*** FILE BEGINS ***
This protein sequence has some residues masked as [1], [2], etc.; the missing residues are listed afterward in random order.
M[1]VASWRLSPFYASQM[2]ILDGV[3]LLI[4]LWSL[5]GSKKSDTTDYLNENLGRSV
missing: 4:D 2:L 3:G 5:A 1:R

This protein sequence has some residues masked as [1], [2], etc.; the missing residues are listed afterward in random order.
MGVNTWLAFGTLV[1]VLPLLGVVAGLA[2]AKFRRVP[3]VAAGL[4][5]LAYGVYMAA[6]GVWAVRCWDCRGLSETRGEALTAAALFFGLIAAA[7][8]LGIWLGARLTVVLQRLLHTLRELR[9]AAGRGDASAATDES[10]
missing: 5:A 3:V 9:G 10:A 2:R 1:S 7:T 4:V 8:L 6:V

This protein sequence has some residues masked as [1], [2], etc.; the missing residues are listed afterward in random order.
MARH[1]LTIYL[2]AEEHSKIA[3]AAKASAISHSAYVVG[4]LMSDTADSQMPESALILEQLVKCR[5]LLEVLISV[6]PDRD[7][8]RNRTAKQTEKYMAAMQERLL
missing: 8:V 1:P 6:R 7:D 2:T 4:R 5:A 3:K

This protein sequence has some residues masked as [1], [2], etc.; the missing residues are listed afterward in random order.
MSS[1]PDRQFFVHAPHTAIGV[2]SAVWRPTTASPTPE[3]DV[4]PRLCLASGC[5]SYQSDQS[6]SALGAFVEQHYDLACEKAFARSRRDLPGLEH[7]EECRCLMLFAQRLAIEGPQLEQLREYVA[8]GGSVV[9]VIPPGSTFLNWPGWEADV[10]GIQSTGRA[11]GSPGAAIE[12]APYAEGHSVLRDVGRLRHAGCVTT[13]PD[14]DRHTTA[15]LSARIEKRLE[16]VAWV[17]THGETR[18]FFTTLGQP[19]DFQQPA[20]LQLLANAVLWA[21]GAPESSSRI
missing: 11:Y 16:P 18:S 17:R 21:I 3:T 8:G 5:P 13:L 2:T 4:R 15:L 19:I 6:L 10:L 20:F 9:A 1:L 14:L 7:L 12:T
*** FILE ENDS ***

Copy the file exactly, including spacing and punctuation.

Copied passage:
This protein sequence has some residues masked as [1], [2], etc.; the missing residues are listed afterward in random order.
M[1]VASWRLSPFYASQM[2]ILDGV[3]LLI[4]LWSL[5]GSKKSDTTDYLNENLGRSV
missing: 4:D 2:L 3:G 5:A 1:R

This protein sequence has some residues masked as [1], [2], etc.; the missing residues are listed afterward in random order.
MGVNTWLAFGTLV[1]VLPLLGVVAGLA[2]AKFRRVP[3]VAAGL[4][5]LAYGVYMAA[6]GVWAVRCWDCRGLSETRGEALTAAALFFGLIAAA[7][8]LGIWLGARLTVVLQRLLHTLRELR[9]AAGRGDASAATDES[10]
missing: 5:A 3:V 9:G 10:A 2:R 1:S 7:T 4:V 8:L 6:V

This protein sequence has some residues masked as [1], [2], etc.; the missing residues are listed afterward in random order.
MARH[1]LTIYL[2]AEEHSKIA[3]AAKASAISHSAYVVG[4]LMSDTADSQMPESALILEQLVKCR[5]LLEVLISV[6]PDRD[7][8]RNRTAKQTEKYMAAMQERLL
missing: 8:V 1:P 6:R 7:D 2:T 4:R 5:A 3:K

This protein sequence has some residues masked as [1], [2], etc.; the missing residues are listed afterward in random order.
MSS[1]PDRQFFVHAPHTAIGV[2]SAVWRPTTASPTPE[3]DV[4]PRLCLASGC[5]SYQSDQS[6]SALGAFVEQHYDLACEKAFARSRRDLPGLEH[7]EECRCLMLFAQRLAIEGPQLEQLREYVA[8]GGSVV[9]VIPPGSTFLNWPGWEADV[10]GIQSTGRA[11]GSPGAAIE[12]APYAEGHSVLRDVGRLRHAGCVTT[13]PD[14]DRHTTA[15]LSARIEKRLE[16]VAWV[17]THGETR[18]FFTTLGQP[19]DFQQPA[20]LQLLANAVLWA[21]GAPESSSRI
missing: 11:Y 16:P 18:S 17:R 21:I 3:T 8:G 5:P 13:L 2:T 4:R 15:L 19:I 6:L 10:L 20:F 9:A 1:L 14:L 7:L 12:T